There are over 500,000 employers representing 34 million employees in the small employer market. Distribution is the primary barrier to success in this market as direct sales efforts are prohibitively expensive and inefficient. For this reason, it often makes sense to sell through intermediaries like employee benefit brokers who already have existing relationships with small employers.
Large Employer Channel
The large employer channel, often synonymous with Fortune 1,000 employers, consists of over 3,000 employers and nearly 40 million employees. Because the average company employees over 5,000 people, it is cost-effective for HR service providers to employ a direct sales force to call on HR professionals at these companies.
Midsize Employer Channel
The midsize employer channel consists of employers between 500 and 2,500 employees. This channel includes over 12 thousand companies and over 13 million employees. Penetrating this channel requires a combination of direct and non-direct sales efforts and cooperation between a vendors direct sales force and key broker/reseller partnerships.
Public Sector Channel
The public sector can be divided into federal and state employers. The federal government consists of over 200 agencies, represents nearly three million employees (not including uniformed military personnel). The highly fragmented state and local employer market employs over 15 million individuals. Procedures and processes to securing public sector contracts are lengthy, onerous, detailed, and often confusing. However, it is a channel well worth penetrating. Because of its uniqueness, HR service providers should have a dedicated sales professional focusing exclusively on the public sector channel.
Faced with declining tax revenues and a sputtering economy, companies selling to schools are bracing for another tough year. The deep cuts in school budgets have forced more buying decisions to the districts and central administration in colleges and universities, which can be a difficult to penetrate. Plus, selling to senior-level school administrators can be intimidating to a lot of sales people. However, there are still many HR service providers that successfully sell millions of dollars of products and services every month to the education market.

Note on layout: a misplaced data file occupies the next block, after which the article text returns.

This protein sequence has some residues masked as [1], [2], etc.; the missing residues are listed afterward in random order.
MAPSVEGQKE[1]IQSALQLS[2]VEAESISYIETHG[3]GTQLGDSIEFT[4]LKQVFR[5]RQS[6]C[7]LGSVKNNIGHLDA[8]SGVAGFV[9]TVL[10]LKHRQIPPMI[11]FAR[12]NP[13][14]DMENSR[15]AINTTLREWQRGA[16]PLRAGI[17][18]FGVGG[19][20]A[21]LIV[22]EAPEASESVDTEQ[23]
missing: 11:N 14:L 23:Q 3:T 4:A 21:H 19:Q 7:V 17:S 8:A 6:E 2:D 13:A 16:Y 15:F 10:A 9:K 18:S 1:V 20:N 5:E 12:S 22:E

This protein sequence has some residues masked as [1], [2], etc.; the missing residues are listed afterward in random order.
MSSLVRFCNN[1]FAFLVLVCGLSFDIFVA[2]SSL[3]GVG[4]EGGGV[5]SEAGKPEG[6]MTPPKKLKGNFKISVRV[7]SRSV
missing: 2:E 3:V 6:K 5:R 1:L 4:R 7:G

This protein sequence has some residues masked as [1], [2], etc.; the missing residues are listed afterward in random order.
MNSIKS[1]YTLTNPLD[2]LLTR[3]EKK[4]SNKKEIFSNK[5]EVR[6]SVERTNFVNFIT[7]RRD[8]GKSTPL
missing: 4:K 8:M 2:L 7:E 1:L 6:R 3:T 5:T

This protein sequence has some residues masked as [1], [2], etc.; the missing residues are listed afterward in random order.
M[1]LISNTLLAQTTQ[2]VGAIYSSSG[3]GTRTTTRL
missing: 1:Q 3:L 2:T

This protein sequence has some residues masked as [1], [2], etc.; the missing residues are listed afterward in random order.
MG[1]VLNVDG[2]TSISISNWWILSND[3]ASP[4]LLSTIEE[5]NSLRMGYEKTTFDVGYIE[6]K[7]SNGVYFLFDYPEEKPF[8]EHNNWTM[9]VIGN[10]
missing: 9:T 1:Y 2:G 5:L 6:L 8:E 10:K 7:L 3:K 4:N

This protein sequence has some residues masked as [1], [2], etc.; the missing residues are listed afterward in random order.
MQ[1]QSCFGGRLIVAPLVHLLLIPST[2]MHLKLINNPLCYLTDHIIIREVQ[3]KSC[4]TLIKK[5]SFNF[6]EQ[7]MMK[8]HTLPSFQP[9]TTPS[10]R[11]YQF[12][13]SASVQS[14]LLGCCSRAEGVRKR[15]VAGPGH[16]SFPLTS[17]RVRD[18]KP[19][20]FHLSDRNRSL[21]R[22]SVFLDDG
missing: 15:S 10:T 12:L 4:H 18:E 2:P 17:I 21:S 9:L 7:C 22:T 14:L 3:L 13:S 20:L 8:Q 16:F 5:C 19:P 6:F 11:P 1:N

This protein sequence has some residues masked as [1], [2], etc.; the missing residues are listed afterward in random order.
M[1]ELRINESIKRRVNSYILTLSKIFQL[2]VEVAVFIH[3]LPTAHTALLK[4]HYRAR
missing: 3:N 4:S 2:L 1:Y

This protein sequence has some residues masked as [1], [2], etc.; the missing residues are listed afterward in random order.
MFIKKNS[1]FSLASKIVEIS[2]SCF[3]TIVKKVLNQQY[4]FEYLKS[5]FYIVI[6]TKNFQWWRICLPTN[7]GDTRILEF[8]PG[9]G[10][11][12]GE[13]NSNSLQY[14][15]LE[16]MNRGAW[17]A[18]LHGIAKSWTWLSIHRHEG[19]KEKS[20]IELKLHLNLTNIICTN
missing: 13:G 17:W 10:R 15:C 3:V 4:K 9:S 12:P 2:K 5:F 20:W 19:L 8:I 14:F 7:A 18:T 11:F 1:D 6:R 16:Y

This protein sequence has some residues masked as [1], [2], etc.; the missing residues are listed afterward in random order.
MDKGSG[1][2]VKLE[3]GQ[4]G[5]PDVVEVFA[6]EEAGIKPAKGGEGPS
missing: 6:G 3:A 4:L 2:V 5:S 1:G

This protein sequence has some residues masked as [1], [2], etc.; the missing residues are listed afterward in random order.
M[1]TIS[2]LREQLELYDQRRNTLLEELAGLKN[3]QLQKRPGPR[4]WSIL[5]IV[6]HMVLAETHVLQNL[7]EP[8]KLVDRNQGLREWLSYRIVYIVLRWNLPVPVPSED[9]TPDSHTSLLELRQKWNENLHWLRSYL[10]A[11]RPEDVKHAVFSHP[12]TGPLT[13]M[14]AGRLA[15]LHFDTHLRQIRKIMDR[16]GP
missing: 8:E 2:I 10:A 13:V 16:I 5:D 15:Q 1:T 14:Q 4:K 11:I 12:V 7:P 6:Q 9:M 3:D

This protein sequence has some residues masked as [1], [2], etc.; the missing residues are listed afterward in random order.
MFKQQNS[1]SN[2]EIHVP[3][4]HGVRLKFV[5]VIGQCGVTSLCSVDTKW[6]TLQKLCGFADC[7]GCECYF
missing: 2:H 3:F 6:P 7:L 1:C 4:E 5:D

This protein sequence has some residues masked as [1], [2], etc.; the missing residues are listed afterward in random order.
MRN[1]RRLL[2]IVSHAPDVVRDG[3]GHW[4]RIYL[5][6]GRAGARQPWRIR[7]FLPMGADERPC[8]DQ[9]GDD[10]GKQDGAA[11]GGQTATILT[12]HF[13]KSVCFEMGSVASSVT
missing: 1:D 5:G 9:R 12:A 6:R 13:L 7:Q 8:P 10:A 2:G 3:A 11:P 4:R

The Labor-Management Relations Act, more commonly known as the Taft-Hartley Act, governs the way employee benefits are financed and eligibility is determined in the negotiated settings of labor unions. Like the small employer market, selling to the labor market is complicated and time consuming. Nevertheless, the sheer size of the labor union market justifies some sort of sales effort.
Associations and Affinity Group Channel
Although associations and affinity groups face an ongoing challenge of recruiting and retaining membership, there are currently hundreds of active HR-related associations that represent a viable marketing and sales channel for human resource service providers. These organizations are good targets for discounted group sales and co-marketing opportunities that would in turn create new sales opportunities.
The HR Buyer's Guide